Nissan’s Dirt Repelling Paint Could Bring An End To The Local Car Wash
The auto maker is testing a new type of paint that repels mud, rain, and dirt to turn the Nissan Note into a "self-cleaning" car.
Cars don’t wash themselves. Owners have to either put in the time and effort to clean them up themselves at their own driveways or shell out a few bucks so the nearest car wash can take care of it.
That may all change with a new technology that Nissan in Europe has been testing on the Nissan Note. The car brand is doing tests on an innovative paint technology that repels rain, mud and dirt.
The paint technology, called Ultra-Ever DryÂ®, is a product marketed and sold by UltraTech International Inc. and is a specially-engineered super hydrophobic and oleophic paint, which means it is designed to repel water and oil.
Nissan Europe applied the paint to the Nissan Note to transform it into the “world’s first self-cleaning car.” The paint creates a protective layer that stops water and road dirt from making marks on the surface of the car.
Engineers at the Nissan Technical Centre Europe are assessing the effectiveness of the paint technology as a potential application that car owners can get aftermarket. It’s the first time that the technology is being applied on the body of an automobile.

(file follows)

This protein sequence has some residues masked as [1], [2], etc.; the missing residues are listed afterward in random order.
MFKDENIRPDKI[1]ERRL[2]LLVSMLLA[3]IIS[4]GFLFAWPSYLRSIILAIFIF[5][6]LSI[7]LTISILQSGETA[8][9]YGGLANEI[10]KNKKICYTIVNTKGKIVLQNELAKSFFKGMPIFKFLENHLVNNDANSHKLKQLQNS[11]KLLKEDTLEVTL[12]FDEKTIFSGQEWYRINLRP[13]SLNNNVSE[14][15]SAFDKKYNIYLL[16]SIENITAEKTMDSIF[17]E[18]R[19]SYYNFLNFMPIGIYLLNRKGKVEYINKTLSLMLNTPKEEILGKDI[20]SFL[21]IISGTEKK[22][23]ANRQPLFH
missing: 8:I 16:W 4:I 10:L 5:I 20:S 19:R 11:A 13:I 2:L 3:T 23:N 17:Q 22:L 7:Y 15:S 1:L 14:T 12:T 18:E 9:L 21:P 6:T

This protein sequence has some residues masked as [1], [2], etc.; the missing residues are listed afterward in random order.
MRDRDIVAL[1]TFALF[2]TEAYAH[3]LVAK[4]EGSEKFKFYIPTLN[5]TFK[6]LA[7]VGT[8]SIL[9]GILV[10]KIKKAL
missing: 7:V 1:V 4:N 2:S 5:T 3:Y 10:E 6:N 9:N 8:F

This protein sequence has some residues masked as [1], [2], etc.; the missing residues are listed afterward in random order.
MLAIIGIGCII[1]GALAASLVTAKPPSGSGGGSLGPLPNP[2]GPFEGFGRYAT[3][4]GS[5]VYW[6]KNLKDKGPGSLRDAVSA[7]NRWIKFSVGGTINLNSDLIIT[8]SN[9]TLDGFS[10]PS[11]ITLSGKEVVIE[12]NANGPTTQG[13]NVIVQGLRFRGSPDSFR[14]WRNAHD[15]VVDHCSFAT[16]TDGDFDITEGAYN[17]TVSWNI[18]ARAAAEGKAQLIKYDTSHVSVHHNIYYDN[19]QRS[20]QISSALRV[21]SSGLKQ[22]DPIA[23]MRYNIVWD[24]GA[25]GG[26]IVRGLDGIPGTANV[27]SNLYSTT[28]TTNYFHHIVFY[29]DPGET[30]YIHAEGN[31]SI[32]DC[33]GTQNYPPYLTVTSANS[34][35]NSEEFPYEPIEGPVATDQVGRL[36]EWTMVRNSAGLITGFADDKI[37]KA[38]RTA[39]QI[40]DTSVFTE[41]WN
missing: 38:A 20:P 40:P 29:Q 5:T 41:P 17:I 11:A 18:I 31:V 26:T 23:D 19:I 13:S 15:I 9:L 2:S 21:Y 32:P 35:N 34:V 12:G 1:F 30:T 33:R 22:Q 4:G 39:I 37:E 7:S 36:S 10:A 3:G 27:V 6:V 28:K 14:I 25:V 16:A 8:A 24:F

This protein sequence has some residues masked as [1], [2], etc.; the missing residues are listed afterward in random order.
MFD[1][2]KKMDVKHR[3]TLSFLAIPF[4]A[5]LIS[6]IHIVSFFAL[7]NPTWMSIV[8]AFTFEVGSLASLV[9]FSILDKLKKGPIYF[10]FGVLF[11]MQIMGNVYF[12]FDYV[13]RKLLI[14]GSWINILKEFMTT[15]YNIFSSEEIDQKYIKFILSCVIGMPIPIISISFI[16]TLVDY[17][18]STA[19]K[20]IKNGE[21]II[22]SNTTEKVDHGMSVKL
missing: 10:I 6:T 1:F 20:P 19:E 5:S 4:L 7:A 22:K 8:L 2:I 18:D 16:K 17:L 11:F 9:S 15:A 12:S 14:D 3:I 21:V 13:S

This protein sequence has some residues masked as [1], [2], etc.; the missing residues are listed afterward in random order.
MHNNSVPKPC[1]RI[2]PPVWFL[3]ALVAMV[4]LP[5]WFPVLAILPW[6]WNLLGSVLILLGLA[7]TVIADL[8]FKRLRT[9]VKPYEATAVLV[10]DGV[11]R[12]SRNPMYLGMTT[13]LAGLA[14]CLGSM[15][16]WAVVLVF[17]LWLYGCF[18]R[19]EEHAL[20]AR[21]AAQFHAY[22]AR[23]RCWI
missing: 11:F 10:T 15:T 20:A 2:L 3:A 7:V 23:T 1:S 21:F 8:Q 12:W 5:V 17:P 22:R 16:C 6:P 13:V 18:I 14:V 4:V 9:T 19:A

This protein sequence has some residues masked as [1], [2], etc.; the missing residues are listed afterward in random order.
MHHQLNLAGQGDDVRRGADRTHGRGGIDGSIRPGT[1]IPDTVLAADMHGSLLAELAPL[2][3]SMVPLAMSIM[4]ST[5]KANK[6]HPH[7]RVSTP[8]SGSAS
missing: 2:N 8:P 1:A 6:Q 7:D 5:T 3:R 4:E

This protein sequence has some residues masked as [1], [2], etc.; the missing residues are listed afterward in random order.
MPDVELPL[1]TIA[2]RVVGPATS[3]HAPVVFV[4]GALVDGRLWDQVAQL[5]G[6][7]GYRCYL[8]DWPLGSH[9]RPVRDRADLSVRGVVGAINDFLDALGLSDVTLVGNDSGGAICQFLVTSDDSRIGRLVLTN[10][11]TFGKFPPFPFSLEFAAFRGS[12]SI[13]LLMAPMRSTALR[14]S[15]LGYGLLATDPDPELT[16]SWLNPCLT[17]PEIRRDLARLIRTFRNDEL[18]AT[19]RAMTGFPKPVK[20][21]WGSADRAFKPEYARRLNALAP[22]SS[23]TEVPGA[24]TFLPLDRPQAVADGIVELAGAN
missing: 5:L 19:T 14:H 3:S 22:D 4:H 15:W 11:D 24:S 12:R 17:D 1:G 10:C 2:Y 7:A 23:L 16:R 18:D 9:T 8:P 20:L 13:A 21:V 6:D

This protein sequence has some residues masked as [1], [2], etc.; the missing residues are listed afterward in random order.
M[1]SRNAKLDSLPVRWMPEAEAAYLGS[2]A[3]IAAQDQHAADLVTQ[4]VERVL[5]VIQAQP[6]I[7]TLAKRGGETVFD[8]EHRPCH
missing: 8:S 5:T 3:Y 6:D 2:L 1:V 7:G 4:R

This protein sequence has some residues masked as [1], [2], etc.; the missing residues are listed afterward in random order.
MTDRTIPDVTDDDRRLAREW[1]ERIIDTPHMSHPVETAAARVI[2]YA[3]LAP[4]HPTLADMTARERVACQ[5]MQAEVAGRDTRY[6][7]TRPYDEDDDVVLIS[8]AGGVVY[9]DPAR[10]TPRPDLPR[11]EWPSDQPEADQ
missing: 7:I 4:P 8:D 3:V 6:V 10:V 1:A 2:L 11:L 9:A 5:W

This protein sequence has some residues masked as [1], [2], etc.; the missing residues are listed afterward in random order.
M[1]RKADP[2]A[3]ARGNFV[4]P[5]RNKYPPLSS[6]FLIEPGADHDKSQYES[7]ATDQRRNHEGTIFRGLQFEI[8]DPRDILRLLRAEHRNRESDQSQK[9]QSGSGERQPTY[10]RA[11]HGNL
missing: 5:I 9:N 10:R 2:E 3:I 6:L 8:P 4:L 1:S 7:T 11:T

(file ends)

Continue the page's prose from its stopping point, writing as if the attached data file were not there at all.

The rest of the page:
The paint has worked well against common factors such as rain, spray, frost, sleet and standing water. Researchers at the Nissan Technical Centre will continue to test the “self-cleaning” car in different conditions over the next few months.
Nissan Europe has released a video showing what the paint can do for a car. In the video, they applied the Ultra-Ever Dry paint to half of the car and took the car out for a spin, making sure to drive through all sorts of puddles and muddy road tracks. The difference between the two halves is clear, with one half is covered in dirt and the other half still shiny.
At the moment, the auto maker has no plans to include the self-cleaning paint technology as a standard in the Nissan Note, but it won’t close its doors to the possibility of having it as an aftermarket option in the future.